4. The distributed feedback semiconductor laser device as defined in claim 2 wherein said regions of said optical resonator comprise a plurality of regions of said grating having different distances between an active layer and the surface of said periodic corrugation.
5. The distributed feedback semiconductor laser device as defined in claim 1 wherein said regions of said optical resonator comprise a plurality of said regions of said grating having a difference of thickness in semiconductor layers having a smaller refractive index than an active layer existing on the side opposite to the side on which said corrugation exists, with said active layer being the center.
6. The distributed feedback semiconductor laser device as defined in claim 1 wherein the thickness of active layers of a plurality of said regions of said optical resonator are different from one another.
7. The distributed feedback semiconductor laser device as defined in claim 1 wherein optical guiding layers of a plurality of said regions of said optical resonator have different compositions.
8. The distributed feedback semiconductor laser device as defined in claim 1 wherein the thickness of cladding layers of a plurality of said regions of said optical resonator are different from one another.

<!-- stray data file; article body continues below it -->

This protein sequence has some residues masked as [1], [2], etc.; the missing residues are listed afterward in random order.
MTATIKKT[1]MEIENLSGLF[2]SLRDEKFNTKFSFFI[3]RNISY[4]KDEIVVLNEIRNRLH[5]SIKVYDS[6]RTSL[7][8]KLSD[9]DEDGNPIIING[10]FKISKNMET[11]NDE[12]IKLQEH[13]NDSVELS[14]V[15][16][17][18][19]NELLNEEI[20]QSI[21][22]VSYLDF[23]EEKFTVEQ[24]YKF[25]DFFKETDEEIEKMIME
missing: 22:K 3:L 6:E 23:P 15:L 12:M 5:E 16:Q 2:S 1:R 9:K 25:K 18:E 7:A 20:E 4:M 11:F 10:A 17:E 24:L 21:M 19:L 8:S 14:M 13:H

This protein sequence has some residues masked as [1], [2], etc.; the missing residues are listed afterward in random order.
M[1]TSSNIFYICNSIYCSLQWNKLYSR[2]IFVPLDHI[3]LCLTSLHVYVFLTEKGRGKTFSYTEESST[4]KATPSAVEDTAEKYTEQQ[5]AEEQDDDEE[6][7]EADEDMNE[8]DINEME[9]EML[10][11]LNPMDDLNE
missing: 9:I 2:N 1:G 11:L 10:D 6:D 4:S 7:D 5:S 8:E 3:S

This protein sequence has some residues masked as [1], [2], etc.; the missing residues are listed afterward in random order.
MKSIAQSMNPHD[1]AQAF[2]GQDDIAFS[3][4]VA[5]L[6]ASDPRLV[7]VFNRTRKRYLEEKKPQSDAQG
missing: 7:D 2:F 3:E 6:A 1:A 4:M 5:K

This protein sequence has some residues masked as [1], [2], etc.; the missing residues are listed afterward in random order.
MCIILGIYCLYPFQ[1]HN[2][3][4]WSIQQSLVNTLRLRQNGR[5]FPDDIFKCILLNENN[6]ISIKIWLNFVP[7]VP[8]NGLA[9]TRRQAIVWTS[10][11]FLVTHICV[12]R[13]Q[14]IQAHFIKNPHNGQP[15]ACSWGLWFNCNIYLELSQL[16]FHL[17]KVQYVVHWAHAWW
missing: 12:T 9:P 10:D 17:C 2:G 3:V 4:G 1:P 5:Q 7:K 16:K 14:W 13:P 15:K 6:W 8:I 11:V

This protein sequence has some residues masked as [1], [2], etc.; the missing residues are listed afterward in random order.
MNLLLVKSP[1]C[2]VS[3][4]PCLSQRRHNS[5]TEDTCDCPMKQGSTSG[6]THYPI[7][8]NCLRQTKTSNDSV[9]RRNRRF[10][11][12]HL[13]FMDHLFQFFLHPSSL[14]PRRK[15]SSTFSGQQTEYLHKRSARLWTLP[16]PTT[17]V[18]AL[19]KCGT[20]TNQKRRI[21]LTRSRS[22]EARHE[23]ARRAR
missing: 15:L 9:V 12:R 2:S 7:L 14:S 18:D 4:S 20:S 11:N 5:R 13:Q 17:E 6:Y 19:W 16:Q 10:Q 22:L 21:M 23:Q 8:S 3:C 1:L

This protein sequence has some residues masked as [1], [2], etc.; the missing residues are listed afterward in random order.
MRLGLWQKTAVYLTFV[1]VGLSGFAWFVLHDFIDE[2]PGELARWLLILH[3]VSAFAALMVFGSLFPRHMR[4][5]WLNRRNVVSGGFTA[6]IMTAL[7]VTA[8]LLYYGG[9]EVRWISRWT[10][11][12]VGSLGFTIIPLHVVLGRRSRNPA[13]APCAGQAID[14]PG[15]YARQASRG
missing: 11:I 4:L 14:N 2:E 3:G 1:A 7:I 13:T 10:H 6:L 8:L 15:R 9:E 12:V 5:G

9. In a distributed feedback semiconductor laser device equipped with a grating for effecting optical feedback by means of periodic corrugation inside an optical resonator, the improvement wherein said optical resonator has at least two regions which are of different construction from one another so that said two regions have different Bragg wavelengths from one another, said regions being arranged longitudinally in the direction of the optical axis, and wherein the oscillating wavelengths of said laser is a single mode which corresponds to respective modes of said at least two regions which modes have the smallest threshold gain and are nearest to the Bragg wavelengths of said at least two regions.
Description
BACKGROUND OF THE INVENTION

1. Field of the Invention

This invention relates to a distributed-feedback semiconductor laser effecting single longitudinal mode oscillation.

2. Description of the Prior Art

A distributed-feedback semiconductor laser (hereinafter referred to as "DFB laser") has been examined which is provided with a grating inside the device in order to control the longitudinal modes of the semiconductor laser. In the conventional DFB laser, two modes having the same threshold gain exist in principle. In practical oscillation, oscillation is made in either one of these two modes. Therefore, it has been difficult to obtain single longitudinal mode oscillation with high reproducibility because of the structural variance when fabricating the laser devices.